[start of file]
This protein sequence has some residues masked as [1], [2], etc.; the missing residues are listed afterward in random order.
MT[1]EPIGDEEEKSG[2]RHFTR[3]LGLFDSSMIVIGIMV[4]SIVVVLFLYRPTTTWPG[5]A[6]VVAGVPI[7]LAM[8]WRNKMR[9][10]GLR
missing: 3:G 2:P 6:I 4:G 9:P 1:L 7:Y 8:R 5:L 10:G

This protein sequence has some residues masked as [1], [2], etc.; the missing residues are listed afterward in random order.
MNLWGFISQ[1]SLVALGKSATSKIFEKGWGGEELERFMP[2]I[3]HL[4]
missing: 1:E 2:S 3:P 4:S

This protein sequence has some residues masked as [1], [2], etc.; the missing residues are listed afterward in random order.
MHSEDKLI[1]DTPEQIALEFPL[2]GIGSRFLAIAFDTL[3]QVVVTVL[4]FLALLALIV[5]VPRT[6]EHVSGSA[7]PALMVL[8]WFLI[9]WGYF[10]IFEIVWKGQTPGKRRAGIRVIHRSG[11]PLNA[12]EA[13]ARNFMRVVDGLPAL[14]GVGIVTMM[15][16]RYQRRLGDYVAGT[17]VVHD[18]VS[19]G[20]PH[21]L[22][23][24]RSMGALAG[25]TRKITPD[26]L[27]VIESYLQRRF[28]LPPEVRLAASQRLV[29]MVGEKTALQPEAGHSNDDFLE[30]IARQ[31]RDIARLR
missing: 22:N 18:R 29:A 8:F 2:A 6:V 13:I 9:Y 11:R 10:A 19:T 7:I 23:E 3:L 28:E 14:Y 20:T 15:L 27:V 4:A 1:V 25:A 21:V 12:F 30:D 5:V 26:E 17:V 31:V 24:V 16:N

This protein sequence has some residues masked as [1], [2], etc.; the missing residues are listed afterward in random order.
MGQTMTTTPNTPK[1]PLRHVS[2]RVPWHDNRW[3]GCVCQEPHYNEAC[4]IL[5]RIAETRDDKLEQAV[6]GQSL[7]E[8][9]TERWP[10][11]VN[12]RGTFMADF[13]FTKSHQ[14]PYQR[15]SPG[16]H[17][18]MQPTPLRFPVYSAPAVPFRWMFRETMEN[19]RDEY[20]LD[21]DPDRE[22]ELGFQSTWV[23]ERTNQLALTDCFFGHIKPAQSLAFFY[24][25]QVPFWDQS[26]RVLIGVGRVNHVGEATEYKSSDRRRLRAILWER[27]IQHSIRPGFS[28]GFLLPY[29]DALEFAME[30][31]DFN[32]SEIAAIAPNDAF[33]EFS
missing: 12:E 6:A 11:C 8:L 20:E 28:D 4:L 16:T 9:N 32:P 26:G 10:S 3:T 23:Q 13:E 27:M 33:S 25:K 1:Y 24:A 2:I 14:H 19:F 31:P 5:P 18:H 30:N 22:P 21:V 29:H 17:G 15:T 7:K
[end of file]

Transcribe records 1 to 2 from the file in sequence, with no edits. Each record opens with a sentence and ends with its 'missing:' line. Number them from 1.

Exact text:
This protein sequence has some residues masked as [1], [2], etc.; the missing residues are listed afterward in random order.
MT[1]EPIGDEEEKSG[2]RHFTR[3]LGLFDSSMIVIGIMV[4]SIVVVLFLYRPTTTWPG[5]A[6]VVAGVPI[7]LAM[8]WRNKMR[9][10]GLR
missing: 3:G 2:P 6:I 4:G 9:P 1:L 7:Y 8:R 5:L 10:G

This protein sequence has some residues masked as [1], [2], etc.; the missing residues are listed afterward in random order.
MNLWGFISQ[1]SLVALGKSATSKIFEKGWGGEELERFMP[2]I[3]HL[4]
missing: 1:E 2:S 3:P 4:S